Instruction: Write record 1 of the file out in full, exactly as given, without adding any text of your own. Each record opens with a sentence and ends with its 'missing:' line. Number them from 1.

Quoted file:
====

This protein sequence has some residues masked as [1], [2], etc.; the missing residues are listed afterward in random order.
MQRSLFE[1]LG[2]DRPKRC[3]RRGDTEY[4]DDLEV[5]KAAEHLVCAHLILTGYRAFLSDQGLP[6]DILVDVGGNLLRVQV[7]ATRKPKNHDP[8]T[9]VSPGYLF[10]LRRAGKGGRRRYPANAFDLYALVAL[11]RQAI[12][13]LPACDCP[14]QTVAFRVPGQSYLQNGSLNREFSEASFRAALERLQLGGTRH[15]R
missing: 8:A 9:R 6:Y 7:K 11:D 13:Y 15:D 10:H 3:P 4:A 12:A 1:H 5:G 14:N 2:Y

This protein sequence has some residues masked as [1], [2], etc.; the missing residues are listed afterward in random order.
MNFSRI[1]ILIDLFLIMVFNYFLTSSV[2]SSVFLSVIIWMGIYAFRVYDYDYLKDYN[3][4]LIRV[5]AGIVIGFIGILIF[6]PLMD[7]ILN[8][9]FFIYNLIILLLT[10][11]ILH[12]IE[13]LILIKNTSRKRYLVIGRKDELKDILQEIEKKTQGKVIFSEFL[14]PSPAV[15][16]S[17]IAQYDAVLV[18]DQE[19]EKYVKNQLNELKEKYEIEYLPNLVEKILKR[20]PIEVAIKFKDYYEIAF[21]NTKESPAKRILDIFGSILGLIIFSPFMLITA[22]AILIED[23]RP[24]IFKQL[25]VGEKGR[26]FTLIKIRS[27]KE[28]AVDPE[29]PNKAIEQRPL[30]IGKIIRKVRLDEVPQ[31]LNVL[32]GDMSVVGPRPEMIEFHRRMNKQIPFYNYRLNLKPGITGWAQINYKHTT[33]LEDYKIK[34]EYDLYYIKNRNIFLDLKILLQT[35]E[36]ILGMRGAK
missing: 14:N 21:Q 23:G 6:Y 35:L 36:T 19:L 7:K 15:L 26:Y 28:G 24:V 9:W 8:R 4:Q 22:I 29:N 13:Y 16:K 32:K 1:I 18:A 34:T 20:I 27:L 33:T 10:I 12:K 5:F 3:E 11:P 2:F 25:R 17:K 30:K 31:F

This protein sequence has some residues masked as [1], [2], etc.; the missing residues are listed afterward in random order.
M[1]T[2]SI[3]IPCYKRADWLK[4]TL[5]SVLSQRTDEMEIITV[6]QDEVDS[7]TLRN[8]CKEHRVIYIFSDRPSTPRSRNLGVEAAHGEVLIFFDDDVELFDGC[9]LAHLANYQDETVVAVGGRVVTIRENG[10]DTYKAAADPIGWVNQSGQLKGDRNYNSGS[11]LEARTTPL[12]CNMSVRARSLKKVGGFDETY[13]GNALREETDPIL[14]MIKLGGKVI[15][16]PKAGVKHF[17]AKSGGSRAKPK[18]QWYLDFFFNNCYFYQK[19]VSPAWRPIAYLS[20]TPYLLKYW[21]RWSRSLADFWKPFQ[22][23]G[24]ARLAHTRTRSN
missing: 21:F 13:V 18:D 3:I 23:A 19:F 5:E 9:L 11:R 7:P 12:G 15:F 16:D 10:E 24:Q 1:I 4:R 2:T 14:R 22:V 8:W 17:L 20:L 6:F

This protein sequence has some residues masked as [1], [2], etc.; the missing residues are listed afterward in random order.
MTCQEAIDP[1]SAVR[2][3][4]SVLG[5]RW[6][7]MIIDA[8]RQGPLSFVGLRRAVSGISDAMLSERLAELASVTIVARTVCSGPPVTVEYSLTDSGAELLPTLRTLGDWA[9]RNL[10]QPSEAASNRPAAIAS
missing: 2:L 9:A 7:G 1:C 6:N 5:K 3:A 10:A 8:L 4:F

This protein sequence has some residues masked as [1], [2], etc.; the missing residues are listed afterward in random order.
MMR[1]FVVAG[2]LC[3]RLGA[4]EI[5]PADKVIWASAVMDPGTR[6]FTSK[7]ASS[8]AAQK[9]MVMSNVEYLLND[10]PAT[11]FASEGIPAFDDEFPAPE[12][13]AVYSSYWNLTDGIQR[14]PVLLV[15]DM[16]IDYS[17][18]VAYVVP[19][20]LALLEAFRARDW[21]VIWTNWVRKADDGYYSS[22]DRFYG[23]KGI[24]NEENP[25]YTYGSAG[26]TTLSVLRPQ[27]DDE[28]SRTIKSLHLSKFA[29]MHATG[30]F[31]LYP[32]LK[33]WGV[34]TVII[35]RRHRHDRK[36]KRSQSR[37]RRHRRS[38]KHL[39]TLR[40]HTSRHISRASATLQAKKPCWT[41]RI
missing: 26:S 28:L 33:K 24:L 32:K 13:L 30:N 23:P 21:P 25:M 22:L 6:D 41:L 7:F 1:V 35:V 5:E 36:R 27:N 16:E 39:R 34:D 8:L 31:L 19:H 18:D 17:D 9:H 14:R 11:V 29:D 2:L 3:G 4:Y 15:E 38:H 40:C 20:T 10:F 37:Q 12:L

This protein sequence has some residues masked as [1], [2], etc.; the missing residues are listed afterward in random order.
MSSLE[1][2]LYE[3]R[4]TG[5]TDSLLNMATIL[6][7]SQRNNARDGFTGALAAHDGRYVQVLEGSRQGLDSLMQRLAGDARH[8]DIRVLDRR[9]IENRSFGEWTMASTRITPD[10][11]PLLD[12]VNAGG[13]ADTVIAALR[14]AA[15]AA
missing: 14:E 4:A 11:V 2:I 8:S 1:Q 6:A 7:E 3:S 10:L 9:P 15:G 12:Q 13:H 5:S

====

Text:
This protein sequence has some residues masked as [1], [2], etc.; the missing residues are listed afterward in random order.
MQRSLFE[1]LG[2]DRPKRC[3]RRGDTEY[4]DDLEV[5]KAAEHLVCAHLILTGYRAFLSDQGLP[6]DILVDVGGNLLRVQV[7]ATRKPKNHDP[8]T[9]VSPGYLF[10]LRRAGKGGRRRYPANAFDLYALVAL[11]RQAI[12][13]LPACDCP[14]QTVAFRVPGQSYLQNGSLNREFSEASFRAALERLQLGGTRH[15]R
missing: 8:A 9:R 6:Y 7:K 11:D 13:Y 15:D 10:H 3:P 4:A 12:A 1:H 5:G 14:N 2:Y